Installation tours the UK to make blood cancer visible
Ten life-sized figures of people with blood cancer will tour four UK cities in support of a campaign to inform, educate and increase awareness during Blood Cancer Awareness Month
Then installation of transparent, motion-activated human figures launched in Westfield Stratford City, London on Tuesday 4 September. The installation creatively represents the ‘unseen’ or invisible nature of blood cancer. As people approach the figures, they hear real-life stories from people with blood cancer, in their own voices, encouraging passers-by listen to their experiences and to show their support for the campaign.
One of the figures represents Bloodwise ambassador Brett Grist. Brett (45) was diagnosed with acute myeloid leukaemia (AML) in May 2014. After three cycles of chemotherapy, Brett finished treatment in August 2014, but relapsed in July 2015. He received a stem cell transplant in October 2015 and has since made a good recovery, returning to work in 2017.
The installation remains on display in London until Saturday and will then visit Cardiff, Manchester and Edinburgh for a week at each location. It’s held as part of the Make Blood Cancer Visible campaign, which calls on UK governments to give blood cancer the priority and recognition it deserves, starting with clear long-term commitments in their next cancer plans. The official ambassador of the campaign is double Olympic gold medallist Dame Kelly Holmes.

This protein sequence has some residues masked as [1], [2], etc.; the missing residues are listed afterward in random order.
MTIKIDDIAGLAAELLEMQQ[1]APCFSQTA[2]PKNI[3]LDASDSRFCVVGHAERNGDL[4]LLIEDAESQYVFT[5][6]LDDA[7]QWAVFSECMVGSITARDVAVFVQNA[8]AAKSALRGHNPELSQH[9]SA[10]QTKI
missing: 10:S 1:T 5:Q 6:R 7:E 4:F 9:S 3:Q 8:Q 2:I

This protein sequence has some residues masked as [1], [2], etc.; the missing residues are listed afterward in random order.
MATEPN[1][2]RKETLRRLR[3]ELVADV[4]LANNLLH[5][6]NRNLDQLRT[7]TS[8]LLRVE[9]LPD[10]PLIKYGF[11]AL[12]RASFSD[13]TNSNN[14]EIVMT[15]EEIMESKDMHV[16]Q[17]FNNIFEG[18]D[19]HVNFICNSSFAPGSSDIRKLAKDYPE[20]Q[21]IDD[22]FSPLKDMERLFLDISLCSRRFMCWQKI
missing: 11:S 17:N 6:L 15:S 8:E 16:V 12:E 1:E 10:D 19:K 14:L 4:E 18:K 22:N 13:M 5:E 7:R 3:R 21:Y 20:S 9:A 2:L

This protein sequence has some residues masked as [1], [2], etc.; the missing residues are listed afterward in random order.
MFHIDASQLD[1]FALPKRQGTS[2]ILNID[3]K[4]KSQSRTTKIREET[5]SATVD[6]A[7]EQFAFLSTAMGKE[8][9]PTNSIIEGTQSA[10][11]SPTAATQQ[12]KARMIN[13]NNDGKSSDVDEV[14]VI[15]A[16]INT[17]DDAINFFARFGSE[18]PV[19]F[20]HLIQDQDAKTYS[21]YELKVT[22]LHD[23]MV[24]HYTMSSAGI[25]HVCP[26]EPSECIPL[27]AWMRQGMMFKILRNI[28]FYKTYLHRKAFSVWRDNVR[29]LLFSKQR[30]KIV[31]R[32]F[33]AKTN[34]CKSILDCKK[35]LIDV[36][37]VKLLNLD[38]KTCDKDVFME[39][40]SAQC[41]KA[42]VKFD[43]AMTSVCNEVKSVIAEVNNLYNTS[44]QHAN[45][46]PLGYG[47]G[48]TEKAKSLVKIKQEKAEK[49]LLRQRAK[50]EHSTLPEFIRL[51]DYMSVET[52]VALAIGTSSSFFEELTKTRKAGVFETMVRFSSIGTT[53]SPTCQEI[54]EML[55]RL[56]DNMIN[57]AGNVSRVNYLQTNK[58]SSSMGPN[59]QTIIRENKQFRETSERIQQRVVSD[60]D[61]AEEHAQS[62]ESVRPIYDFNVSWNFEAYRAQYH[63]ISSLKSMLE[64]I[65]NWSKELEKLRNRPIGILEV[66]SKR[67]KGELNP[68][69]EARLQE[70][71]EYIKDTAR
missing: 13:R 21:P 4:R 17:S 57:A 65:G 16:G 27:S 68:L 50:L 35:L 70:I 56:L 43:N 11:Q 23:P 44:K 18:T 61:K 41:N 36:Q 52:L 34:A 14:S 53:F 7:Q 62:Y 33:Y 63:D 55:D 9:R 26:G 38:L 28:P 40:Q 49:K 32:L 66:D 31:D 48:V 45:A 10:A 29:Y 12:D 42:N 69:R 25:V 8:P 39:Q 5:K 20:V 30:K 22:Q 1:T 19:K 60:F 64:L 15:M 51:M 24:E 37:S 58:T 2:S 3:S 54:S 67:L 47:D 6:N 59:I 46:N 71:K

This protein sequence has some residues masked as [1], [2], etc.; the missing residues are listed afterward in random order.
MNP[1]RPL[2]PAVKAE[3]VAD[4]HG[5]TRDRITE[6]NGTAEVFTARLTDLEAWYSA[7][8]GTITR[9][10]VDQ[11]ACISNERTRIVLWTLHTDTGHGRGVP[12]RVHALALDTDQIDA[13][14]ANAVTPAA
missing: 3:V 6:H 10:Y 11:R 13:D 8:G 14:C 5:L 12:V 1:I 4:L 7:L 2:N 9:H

Dame Kelly Holmes said: “My mother, Pamela, died from myeloma – a type of blood cancer – in August last year. As it’s not well-known, my family and I knew very little about it, and my mother’s symptoms went undetected for years. It’s so important that more people know about the various blood cancers, and of their symptoms, so that those who are suffering can be diagnosed early, and receive the right treatment that could prolong or potentially save their lives.”
Gemma Peters, CEO at Bloodwise, said: “Blood cancers are collectively the third biggest cancer killer in the UK but we know that awareness of diseases like leukaemia, lymphoma and myeloma and their symptoms is startlingly low. This important campaign is helping to shed a light on these cancers and the problems that patients face.”
Make Blood Cancer Visible is sponsored by pharmaceutical company Janssen and supported by charities Anthony Nolan, Bloodwise, CLL Support Association, CML Support, Leukaemia CARE, Lymphoma Action, MDS UK, Myeloma UK, and Waldenstrom (WM) UK.